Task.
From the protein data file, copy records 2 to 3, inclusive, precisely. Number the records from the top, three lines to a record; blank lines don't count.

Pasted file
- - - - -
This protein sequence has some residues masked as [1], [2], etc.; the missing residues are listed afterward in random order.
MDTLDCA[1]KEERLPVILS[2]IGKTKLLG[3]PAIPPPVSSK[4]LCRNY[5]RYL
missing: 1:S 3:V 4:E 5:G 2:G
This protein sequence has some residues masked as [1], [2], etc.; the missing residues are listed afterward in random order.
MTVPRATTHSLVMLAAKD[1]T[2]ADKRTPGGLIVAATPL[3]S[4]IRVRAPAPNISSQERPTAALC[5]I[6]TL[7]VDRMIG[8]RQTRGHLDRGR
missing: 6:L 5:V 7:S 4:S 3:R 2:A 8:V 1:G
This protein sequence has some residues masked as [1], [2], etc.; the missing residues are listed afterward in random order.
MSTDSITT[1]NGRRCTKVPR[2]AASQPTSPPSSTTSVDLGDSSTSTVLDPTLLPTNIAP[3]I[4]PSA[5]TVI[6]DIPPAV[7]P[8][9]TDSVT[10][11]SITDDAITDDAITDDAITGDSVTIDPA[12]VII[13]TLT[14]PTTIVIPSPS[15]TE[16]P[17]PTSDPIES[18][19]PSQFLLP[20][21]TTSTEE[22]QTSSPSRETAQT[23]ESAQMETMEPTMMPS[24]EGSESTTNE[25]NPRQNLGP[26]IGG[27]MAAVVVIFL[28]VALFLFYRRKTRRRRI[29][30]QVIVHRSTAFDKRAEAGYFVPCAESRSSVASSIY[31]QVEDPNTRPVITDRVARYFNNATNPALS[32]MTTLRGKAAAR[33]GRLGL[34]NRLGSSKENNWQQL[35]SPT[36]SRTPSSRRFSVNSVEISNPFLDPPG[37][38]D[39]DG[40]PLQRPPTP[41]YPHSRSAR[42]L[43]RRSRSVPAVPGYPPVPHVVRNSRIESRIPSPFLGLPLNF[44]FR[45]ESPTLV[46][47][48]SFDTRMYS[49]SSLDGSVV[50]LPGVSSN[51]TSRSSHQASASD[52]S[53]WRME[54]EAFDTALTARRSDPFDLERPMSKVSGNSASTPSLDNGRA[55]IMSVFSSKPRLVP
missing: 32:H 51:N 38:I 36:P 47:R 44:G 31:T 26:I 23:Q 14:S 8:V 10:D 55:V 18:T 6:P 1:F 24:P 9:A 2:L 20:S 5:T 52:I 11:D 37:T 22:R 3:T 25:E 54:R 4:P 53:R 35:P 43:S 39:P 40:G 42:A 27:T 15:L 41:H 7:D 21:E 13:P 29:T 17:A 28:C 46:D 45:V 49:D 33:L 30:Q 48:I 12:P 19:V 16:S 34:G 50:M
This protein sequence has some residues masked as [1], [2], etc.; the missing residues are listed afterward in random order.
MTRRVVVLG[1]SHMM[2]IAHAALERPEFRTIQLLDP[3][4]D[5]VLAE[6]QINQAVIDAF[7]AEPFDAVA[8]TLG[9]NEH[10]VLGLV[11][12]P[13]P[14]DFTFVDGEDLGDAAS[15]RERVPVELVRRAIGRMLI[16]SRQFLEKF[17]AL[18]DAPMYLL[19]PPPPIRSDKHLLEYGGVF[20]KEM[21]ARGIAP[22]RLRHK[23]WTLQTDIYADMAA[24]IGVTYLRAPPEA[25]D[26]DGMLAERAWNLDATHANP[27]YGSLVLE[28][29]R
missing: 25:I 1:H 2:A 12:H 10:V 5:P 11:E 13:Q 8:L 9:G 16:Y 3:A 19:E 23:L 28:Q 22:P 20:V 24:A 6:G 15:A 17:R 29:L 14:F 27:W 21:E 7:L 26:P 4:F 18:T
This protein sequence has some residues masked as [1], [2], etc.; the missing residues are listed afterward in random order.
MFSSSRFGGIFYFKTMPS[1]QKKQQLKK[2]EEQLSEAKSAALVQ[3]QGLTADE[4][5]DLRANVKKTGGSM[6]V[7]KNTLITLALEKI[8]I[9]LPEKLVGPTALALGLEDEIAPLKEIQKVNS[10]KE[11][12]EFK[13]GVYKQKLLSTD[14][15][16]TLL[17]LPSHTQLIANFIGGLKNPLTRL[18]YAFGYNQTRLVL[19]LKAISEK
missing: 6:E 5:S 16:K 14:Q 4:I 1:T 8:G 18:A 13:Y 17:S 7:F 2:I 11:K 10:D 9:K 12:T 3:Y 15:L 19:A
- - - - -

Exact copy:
This protein sequence has some residues masked as [1], [2], etc.; the missing residues are listed afterward in random order.
MTVPRATTHSLVMLAAKD[1]T[2]ADKRTPGGLIVAATPL[3]S[4]IRVRAPAPNISSQERPTAALC[5]I[6]TL[7]VDRMIG[8]RQTRGHLDRGR
missing: 6:L 5:V 7:S 4:S 3:R 2:A 8:V 1:G
This protein sequence has some residues masked as [1], [2], etc.; the missing residues are listed afterward in random order.
MSTDSITT[1]NGRRCTKVPR[2]AASQPTSPPSSTTSVDLGDSSTSTVLDPTLLPTNIAP[3]I[4]PSA[5]TVI[6]DIPPAV[7]P[8][9]TDSVT[10][11]SITDDAITDDAITDDAITGDSVTIDPA[12]VII[13]TLT[14]PTTIVIPSPS[15]TE[16]P[17]PTSDPIES[18][19]PSQFLLP[20][21]TTSTEE[22]QTSSPSRETAQT[23]ESAQMETMEPTMMPS[24]EGSESTTNE[25]NPRQNLGP[26]IGG[27]MAAVVVIFL[28]VALFLFYRRKTRRRRI[29][30]QVIVHRSTAFDKRAEAGYFVPCAESRSSVASSIY[31]QVEDPNTRPVITDRVARYFNNATNPALS[32]MTTLRGKAAAR[33]GRLGL[34]NRLGSSKENNWQQL[35]SPT[36]SRTPSSRRFSVNSVEISNPFLDPPG[37][38]D[39]DG[40]PLQRPPTP[41]YPHSRSAR[42]L[43]RRSRSVPAVPGYPPVPHVVRNSRIESRIPSPFLGLPLNF[44]FR[45]ESPTLV[46][47][48]SFDTRMYS[49]SSLDGSVV[50]LPGVSSN[51]TSRSSHQASASD[52]S[53]WRME[54]EAFDTALTARRSDPFDLERPMSKVSGNSASTPSLDNGRA[55]IMSVFSSKPRLVP
missing: 32:H 51:N 38:I 36:P 47:R 44:G 31:T 26:I 23:Q 14:S 8:V 10:D 55:V 18:T 6:P 1:F 24:P 9:A 2:L 20:S 5:T 52:I 11:D 37:T 22:R 3:T 25:E 54:R 4:P 53:R 35:P 43:S 39:P 40:G 42:A 27:T 15:L 41:H 7:D 21:E 13:P 29:T 17:A 28:C 46:D 45:V 49:D 33:L 30:Q 48:I 12:P 19:V 16:S 34:G 50:M